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For many Vancouver Victory FC players, the first-year soccer team in the first-year semi-pro Evergreen Premier League has provided a chance to spend summer close to home.

For Avier Christian, Tevaughn Harriette and Jamoy Stevens, playing for the Victory has been about expanding horizons. During their summer 4,000 miles from home, the three players from the Caribbean island of Antigua have experienced a different style of soccer, a cooler climate, and life in the Pacific Northwest.

“I’d never been to the U.S. When this opportunity came, I was really excited. When I got here (in May) it was freezing,” Harriette said with a smile, a sentiment echoed by Christian and Stevens.

Harriette, a forward, has been a regular starter during his time with the Victory. Stevens and Christian have mostly come off the bench to play in midfield. Harriette and Stevens each have one goal in Evergreen Premier League matches.

Victory FC coach Biniam Afenegus played college soccer at Concordia University in Portland with Lennie Quashie, who is president of one of the soccer clubs in Antigua. Their friendship brought three players to the Victory this season, and Afenegus said it is likely more players will come to Vancouver in future seasons.

Climate aside, the Antiguans quickly warmed to their summer home and to the team.

On the field, the players said it took some time to adjust to playing on artificial turf fields and to the more physical style of the game played by college players. And the three weekly training sessions were more intense than the usual practices for their club teams in Antigua.

“From Day one it was much more work,” Christian said. “Your fitness level has to be high.”

Another eye-opening difference: With more than 30 players on the Victory FC roster, competition for playing time is intense, something these players don’t experience as some of the top players on their Antigua club teams.

“The energy level is very high here,” Stevens said. “You feel like you have to keep up with the thinking part of the game and keep your mind quick as your feet.”

The Antiguans are some of the younger players in the Evergreen Premier League and have had to learn to battle with more mature opponents, Afenegus said. They have also had to adapt to playing a role in a team that is more tactically structured than their clubs at home.

Stevens has lived with Victory FC owner Barrett Goddard’s family. Christian and Harriette have lived with Tony and Kenalyn Ayala.

“We just wanted to give them a place to call home” and be comfortable, Tony Ayala said.

Tony Ayala said getting to know the Antiguans has been a fun experience for his son Xavier, 7, and daughter Imani, 5. Trips to the beach and activities such as kayaking have been part of the fun as the players have experienced varied aspects of Northwest living.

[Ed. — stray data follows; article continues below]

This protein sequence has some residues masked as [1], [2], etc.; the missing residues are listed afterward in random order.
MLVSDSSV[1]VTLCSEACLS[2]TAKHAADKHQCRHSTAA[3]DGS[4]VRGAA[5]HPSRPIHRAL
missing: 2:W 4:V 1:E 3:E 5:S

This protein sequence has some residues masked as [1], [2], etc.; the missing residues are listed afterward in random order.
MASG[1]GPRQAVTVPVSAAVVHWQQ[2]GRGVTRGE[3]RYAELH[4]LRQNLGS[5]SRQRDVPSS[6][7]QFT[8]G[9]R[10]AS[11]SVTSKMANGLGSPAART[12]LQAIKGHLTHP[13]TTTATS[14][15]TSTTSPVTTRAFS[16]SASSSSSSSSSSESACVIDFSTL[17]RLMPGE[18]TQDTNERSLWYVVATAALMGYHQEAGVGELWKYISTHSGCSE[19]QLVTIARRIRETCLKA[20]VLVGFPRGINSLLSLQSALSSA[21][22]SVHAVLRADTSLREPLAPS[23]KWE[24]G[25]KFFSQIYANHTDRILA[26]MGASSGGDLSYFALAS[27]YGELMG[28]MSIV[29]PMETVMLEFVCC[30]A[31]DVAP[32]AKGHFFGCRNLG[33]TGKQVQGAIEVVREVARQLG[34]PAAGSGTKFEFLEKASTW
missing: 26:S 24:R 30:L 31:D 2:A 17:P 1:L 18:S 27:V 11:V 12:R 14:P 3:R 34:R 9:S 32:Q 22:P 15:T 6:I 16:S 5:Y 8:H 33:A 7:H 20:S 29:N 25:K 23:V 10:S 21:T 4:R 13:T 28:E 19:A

The highlight, according to Ayala, was a May trip to Mt. Hood where the Antiguans experienced snow for the first time.

“They’re really being immersed in the American culture,” Afenegus said.

It works both ways. Afenegus said one motivation for bringing in players such as the Antiguans is to build relationships and to allow local players to learn about a different culture.

“Our goal is to make our guys better soccer players and also better people,” Afenegus said.

The Antiguans came to Vancouver as established players in their homeland. Harriette, 19, and Christian, 18, returned home recently to play for the Antigua and Barbuda under-20 national team in a CONCACAF Caribbean regional U-20 FIFA World Cup qualifying tournament.

They helped their team to second place in its group and are waiting to learn if they will advance in qualifying for the 2015 World Cup. Harriette scored twice in a 3-0 win over the Dominican Republic. Antigua and Barbados also tied Bermuda and lost to Guadaloupe.

Stevens, 20, was too old to play in that tournament. He has represented his country at the under-20 level and has trained with the senior national team. Harriette has also spent time with the senior national team.

The three players return next week to their eastern Caribbean home, a 108-square mile island where they play for different clubs in the Antigua and Barbuda Football Association. In addition to the growth that springs from spending three months in a new culture, their time with Victory FC should help them to more success on the soccer field.

“We run a lot here, so the work ethic is great. It helped me improve on my game,” Stevens said. “The (artificial) turf is really fast, so I think it helps to improve our speed on the field, too.”